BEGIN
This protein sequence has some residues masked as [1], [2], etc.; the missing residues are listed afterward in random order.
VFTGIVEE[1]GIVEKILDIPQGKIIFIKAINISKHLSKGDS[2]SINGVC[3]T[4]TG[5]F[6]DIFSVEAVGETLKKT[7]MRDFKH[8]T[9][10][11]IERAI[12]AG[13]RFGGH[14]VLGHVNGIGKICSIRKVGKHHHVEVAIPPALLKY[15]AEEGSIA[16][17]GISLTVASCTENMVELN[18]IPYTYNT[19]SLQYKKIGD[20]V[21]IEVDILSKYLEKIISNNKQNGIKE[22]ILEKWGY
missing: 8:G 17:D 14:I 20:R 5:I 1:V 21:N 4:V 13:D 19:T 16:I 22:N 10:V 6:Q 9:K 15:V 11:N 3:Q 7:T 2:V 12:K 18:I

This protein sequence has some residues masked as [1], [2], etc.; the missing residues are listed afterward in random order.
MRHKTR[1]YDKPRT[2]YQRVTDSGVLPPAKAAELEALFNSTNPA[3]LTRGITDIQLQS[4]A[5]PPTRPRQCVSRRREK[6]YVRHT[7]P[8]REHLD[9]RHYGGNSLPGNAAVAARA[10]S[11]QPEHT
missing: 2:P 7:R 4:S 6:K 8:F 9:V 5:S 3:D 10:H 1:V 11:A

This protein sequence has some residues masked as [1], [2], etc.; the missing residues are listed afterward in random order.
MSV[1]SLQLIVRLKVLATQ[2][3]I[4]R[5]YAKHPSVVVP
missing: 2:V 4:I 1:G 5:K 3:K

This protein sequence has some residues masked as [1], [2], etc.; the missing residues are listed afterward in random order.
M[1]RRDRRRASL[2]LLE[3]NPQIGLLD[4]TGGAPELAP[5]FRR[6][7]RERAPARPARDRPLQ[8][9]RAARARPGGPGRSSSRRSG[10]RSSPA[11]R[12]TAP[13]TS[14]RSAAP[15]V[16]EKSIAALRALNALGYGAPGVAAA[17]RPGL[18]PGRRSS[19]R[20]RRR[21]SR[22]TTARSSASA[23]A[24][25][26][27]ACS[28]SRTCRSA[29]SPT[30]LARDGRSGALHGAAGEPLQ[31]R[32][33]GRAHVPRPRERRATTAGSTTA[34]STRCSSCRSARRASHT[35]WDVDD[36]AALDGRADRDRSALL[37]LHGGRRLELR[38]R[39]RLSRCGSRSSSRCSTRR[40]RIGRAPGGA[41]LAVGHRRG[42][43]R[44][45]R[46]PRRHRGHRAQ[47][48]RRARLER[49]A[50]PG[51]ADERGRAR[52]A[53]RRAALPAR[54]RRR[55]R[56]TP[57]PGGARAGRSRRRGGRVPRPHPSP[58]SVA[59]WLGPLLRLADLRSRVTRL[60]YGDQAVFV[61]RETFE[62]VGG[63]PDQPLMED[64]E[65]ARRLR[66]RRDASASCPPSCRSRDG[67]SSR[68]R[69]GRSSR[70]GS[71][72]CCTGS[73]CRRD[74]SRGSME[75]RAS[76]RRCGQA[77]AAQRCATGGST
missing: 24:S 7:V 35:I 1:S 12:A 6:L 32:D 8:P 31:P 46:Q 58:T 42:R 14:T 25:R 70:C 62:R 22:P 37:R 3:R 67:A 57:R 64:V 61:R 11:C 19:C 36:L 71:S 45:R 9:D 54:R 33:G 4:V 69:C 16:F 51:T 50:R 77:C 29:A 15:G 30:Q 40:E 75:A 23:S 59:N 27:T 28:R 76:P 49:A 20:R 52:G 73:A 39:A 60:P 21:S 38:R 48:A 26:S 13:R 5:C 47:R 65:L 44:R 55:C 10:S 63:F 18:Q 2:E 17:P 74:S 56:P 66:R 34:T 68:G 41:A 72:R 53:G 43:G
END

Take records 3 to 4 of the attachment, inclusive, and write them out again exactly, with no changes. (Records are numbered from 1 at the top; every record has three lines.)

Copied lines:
This protein sequence has some residues masked as [1], [2], etc.; the missing residues are listed afterward in random order.
MSV[1]SLQLIVRLKVLATQ[2][3]I[4]R[5]YAKHPSVVVP
missing: 2:V 4:I 1:G 5:K 3:K

This protein sequence has some residues masked as [1], [2], etc.; the missing residues are listed afterward in random order.
M[1]RRDRRRASL[2]LLE[3]NPQIGLLD[4]TGGAPELAP[5]FRR[6][7]RERAPARPARDRPLQ[8][9]RAARARPGGPGRSSSRRSG[10]RSSPA[11]R[12]TAP[13]TS[14]RSAAP[15]V[16]EKSIAALRALNALGYGAPGVAAA[17]RPGL[18]PGRRSS[19]R[20]RRR[21]SR[22]TTARSSASA[23]A[24][25][26][27]ACS[28]SRTCRSA[29]SPT[30]LARDGRSGALHGAAGEPLQ[31]R[32][33]GRAHVPRPRERRATTAGSTTA[34]STRCSSCRSARRASHT[35]WDVDD[36]AALDGRADRDRSALL[37]LHGGRRLELR[38]R[39]RLSRCGSRSSSRCSTRR[40]RIGRAPGGA[41]LAVGHRRG[42][43]R[44][45]R[46]PRRHRGHRAQ[47][48]RRARLER[49]A[50]PG[51]ADERGRAR[52]A[53]RRAALPAR[54]RRR[55]R[56]TP[57]PGGARAGRSRRRGGRVPRPHPSP[58]SVA[59]WLGPLLRLADLRSRVTRL[60]YGDQAVFV[61]RETFE[62]VGG[63]PDQPLMED[64]E[65]ARRLR[66]RRDASASCPPSCRSRDG[67]SSR[68]R[69]GRSSR[70]GS[71][72]CCTGS[73]CRRD[74]SRGSME[75]RAS[76]RRCGQA[77]AAQRCATGGST
missing: 24:S 7:V 35:I 1:S 12:A 6:L 32:D 8:P 31:P 46:Q 58:T 42:R 14:T 25:R 70:C 62:R 22:P 37:R 3:R 67:A 57:R 64:V 61:R 11:C 19:C 36:L 71:S 45:R 9:D 54:R 33:G 4:V 69:C 16:F 51:T 50:R 77:C 29:A 15:G 30:Q 40:E 75:A 23:S 59:N 27:T 28:R 76:P 49:A 20:R 52:G 73:A 39:A 60:P 21:S 38:R 48:A 26:S 13:R 5:C 47:R 65:L 44:R 55:C 10:S 63:F 18:Q 2:E 17:P 74:S 56:P 66:R 34:T 68:G 41:A 72:R 53:G 43:G